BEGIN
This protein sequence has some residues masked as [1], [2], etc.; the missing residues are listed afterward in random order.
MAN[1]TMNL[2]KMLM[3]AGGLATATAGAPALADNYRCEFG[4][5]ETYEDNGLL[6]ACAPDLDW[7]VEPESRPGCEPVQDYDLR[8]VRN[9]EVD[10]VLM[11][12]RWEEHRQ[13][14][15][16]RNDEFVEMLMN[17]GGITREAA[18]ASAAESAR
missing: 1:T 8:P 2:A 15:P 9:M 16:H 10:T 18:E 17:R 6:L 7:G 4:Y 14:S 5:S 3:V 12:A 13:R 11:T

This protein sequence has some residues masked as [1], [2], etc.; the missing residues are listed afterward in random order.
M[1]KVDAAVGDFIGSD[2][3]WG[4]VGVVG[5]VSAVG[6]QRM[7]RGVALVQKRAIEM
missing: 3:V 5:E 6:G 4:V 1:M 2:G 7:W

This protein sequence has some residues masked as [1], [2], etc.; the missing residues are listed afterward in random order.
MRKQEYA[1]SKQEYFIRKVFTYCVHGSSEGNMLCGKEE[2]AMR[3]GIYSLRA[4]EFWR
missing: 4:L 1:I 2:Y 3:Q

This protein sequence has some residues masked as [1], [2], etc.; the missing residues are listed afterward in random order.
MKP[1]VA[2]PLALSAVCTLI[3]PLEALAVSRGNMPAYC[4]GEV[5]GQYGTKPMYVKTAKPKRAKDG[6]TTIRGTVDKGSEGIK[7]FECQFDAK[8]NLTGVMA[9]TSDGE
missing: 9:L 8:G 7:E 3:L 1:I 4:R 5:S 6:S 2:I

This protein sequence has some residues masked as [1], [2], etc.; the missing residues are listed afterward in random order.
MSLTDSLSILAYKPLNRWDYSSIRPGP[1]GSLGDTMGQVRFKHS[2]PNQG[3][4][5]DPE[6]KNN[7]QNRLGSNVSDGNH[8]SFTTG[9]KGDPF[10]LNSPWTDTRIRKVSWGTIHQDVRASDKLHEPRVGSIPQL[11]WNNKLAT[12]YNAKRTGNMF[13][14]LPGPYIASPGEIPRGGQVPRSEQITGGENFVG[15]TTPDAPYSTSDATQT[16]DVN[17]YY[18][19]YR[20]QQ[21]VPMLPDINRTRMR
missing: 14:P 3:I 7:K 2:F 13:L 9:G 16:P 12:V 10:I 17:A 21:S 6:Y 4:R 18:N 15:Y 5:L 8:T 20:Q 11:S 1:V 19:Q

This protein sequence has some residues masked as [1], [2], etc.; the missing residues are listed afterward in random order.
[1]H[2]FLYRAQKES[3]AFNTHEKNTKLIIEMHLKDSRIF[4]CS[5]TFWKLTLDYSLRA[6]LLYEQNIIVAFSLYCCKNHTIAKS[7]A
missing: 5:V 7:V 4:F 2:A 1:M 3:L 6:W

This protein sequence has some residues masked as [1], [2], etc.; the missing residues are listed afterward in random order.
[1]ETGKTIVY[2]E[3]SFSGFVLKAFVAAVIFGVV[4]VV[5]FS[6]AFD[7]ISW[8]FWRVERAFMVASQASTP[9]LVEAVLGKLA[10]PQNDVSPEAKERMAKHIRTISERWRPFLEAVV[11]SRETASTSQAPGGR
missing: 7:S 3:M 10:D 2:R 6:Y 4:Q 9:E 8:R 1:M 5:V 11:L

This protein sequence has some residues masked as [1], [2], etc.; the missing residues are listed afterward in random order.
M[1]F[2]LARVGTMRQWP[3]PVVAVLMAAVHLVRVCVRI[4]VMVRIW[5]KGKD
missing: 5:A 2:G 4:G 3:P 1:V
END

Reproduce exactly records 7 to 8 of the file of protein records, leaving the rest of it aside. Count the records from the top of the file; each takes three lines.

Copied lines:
This protein sequence has some residues masked as [1], [2], etc.; the missing residues are listed afterward in random order.
[1]ETGKTIVY[2]E[3]SFSGFVLKAFVAAVIFGVV[4]VV[5]FS[6]AFD[7]ISW[8]FWRVERAFMVASQASTP[9]LVEAVLGKLA[10]PQNDVSPEAKERMAKHIRTISERWRPFLEAVV[11]SRETASTSQAPGGR
missing: 7:S 3:M 10:D 2:R 6:Y 4:Q 9:E 8:R 1:M 5:V 11:L

This protein sequence has some residues masked as [1], [2], etc.; the missing residues are listed afterward in random order.
M[1]F[2]LARVGTMRQWP[3]PVVAVLMAAVHLVRVCVRI[4]VMVRIW[5]KGKD
missing: 5:A 2:G 4:G 3:P 1:V